He also says the US’s commitment in Pakistan and Afghanistan to democracy is weak and there are those in the US government that would still prefer to be dealing with a dictator.
‘Ten years down the road you have not even allowed democratic parties to be active, you are not allowing political parties to exist in Afghanistan. How can you have democracy if you don’t have political parties?”
Pakistan can still play a key role in negotiating peace with the Taliban, but Hasan says that the US has shown little interest in offers of aid.
‘When we have been telling them that you must have a dialogue with the Taliban, good or bad, they never listen to us. Now they have started back-door diplomacy and all these backtracks through the Saudis and others. But again they’re forgetting one thing. Pakistan has been one of the major players in the region, ever since the Soviets occupied Afghanistan. We have had the best relationship with those Afghans, the Taliban or whatever in the past. Couldn’t we be a better option for them to deal with those people? No — they never bothered.’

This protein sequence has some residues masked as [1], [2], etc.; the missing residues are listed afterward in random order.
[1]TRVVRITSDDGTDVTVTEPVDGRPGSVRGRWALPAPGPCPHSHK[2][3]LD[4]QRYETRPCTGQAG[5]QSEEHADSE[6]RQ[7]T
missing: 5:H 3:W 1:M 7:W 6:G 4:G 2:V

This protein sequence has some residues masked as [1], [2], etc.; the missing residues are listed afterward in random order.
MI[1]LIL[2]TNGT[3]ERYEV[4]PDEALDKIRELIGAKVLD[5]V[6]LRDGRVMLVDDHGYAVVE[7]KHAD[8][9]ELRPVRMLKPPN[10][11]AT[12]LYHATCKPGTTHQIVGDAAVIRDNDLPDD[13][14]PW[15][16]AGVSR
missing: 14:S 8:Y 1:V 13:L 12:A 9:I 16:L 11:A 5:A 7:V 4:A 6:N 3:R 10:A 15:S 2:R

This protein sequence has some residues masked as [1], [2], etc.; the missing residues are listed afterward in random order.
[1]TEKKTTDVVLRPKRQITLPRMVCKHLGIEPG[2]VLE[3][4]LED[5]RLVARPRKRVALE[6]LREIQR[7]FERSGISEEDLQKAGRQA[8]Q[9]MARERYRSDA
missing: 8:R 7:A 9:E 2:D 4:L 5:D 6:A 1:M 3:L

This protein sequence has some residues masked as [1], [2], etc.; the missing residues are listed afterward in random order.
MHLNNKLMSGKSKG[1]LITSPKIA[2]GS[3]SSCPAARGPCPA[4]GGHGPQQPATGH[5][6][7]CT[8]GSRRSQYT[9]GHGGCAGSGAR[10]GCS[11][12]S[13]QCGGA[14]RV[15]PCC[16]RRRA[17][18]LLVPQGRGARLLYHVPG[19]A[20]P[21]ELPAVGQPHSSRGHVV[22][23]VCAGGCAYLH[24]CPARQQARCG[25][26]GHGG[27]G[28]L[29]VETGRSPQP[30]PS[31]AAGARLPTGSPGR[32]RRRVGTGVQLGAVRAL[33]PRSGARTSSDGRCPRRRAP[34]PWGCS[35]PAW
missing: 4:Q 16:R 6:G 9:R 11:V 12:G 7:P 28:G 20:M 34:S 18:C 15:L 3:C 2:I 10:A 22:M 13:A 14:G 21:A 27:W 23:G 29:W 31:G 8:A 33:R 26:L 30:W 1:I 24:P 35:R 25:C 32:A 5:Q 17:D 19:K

With the US and Nato intending to withdraw from Afghanistan by 2014, Hasan insists that Pakistan will continue the fight against al-Qaida – but that it cannot accept US drone strikes.
“Bush’s state department said a fortnight before 9/11 that they were opposed to targeted killing [in Israel] because they don’t end the violence. And drone strikes won’t end the violence, they won’t end extremism, they won’t end the Taliban and won’t end al-Qaida.”

BIJ Report: U.S. Drones Used to Target Rescuers/Funerals

According to British and Pakistani journalists, the C.I.A. has been using drones to target rescuers who respond to the scene of an initial strike, as well as killing mourners at subsequent funerals.

The report, by the London-based Bureau of Investigative Journalism, states that at least 50 civilians have been killed in follow-up strikes after they attempted to help those hit by a drone  missile. The bureau also says that more than 20 civilians have been killed in strikes on funerals.